AMTA's Spectrum Policy

The Spectrum Review 2014-2017

AMTA has been a strong advocate for reform of Australia’s spectrum management framework and therefore welcomed the Government’s decision to conduct a Spectrum Review in 2014.

Since the Government's announcement in 2014, the review process has continued into 2016 and the Department of Communications has indicated that a draft Bill is likely to be released for public comment towards the end of 2016 with legislation anticipated in early 2017.

AMTA has been an active participant throughout the Spectrum Review process and strongly supports the Government’s ongoing commitment to fundamental reform of the Radiocommunications Act 1992 and the regulatory framework for the allocation and management of spectrum.

AMTA believes that reform has the potential to deliver:

  • more timely and efficient allocation processes;
  • reduced costs for industry, the ACMA and the Australian Government; and
  • more flexibility to enable the deployment and adoption of new technologies.

 

The short-comings of the existing licensing framework are well understood. The timely allocation and management of spectrum has been hindered by:

  • excessive prescriptiveness and rigidity in licence design and band planning;
  • uncertainty and inconsistency in licence pricing; and
  • blurred boundaries of responsibility between the Australian Government and the ACMA in the allocation of spectrum.

 

AMTA considers reform of the licensing regime as fundamental to reform of the spectrum management framework.

AMTA has submitted to Government that the object of the Bill should be:

To promote the overall public interest derived from the radiofrequency spectrum resource by facilitating the economically efficient allocation and sustainable use of spectrum.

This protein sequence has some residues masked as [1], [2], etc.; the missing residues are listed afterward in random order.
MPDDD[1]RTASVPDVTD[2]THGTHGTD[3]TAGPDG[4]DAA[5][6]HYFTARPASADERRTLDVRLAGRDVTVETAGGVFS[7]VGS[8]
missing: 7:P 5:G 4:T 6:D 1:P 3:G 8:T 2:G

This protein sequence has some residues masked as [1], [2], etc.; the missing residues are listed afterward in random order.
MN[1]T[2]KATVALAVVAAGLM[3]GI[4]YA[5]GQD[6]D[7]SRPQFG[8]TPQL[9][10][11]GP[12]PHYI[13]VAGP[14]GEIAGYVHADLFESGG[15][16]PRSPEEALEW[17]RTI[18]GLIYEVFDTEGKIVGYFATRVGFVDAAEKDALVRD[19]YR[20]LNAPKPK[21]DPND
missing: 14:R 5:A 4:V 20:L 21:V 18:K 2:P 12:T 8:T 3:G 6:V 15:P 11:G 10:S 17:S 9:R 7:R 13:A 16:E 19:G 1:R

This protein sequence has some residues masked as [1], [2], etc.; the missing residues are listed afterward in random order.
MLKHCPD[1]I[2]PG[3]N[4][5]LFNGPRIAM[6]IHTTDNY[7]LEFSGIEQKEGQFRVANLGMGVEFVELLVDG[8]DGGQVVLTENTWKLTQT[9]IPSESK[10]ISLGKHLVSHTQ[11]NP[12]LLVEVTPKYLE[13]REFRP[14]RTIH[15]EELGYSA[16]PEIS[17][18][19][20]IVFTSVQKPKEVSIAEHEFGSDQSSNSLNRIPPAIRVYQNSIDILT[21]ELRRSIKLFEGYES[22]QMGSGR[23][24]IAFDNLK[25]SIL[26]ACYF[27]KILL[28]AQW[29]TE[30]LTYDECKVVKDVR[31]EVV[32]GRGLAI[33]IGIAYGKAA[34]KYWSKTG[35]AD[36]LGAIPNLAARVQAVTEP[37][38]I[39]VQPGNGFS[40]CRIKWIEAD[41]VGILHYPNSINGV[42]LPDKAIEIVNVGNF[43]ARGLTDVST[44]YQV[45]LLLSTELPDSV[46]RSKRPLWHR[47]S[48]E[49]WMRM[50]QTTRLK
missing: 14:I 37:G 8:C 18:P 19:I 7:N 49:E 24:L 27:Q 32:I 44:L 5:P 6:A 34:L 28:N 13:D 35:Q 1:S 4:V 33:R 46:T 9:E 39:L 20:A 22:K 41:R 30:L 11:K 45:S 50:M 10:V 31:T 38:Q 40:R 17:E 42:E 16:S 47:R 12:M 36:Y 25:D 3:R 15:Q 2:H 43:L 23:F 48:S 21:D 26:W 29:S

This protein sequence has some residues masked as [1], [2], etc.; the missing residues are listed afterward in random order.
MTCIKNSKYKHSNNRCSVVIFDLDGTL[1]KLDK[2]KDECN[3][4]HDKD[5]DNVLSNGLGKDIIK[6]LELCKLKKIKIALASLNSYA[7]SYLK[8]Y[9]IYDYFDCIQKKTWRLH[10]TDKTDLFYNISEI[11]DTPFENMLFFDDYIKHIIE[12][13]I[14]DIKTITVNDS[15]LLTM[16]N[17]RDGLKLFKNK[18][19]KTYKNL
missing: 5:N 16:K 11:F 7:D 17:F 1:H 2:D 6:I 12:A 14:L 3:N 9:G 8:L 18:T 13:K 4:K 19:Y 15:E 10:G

AMTA has submitted that a reformed licensing framework should comprise the following key elements:

  • Simplicity. Only a limited number of licence issue schemes.
  • Technology neutrality. Subject to our international treaty obligations, the framework should avoid using purpose-based licence-issue schemes.
  • Flexibility. Licences should support multi-purpose use through flexible, "common denominator" conditions that facilitate re-farming or re-allocation without the need for regulatory intervention.
  • Future-focussed. To accommodate technological progress, licence holders should be permitted to change licence conditions by agreement with the ACMA.[1]
  • Certainty. The Bill should include a legislative presumption of re-issue for licences to promote investment and maintain the transferability of licences particularly toward the end of the licence term. The presumption of re-issue should only be set aside if the ACMA undertakes a consultation process to determine, that it is not in the public interest for the licence to be re-issued. In the case of 20 year licences, we believe the consultation process should be commenced no later than five years before the licence is due to expire.
  • Universality. The ACMA should favour the allocation of spectrum even in circumstances where the immediate demand for its use is not clear. Making spectrum available before the case for its use is clear is consistent with the Government's desire to foster and facilitate innovation.

 

Read AMTA’s submissions to the Spectrum Review here.

 

 

[1] The ACMA should only agree to the proposed changes if the change satisfies a "no harms" criteria (i.e., neighbouring users are not adversely impacted by the change). Any changes to an individual's licence should be reflected in amendments to the licence issue scheme to promote equivalence and offered to other licence holders to ensure non-discrimination. (Individual licences should not be amended if the proposed changes undermine the transferability of the licence).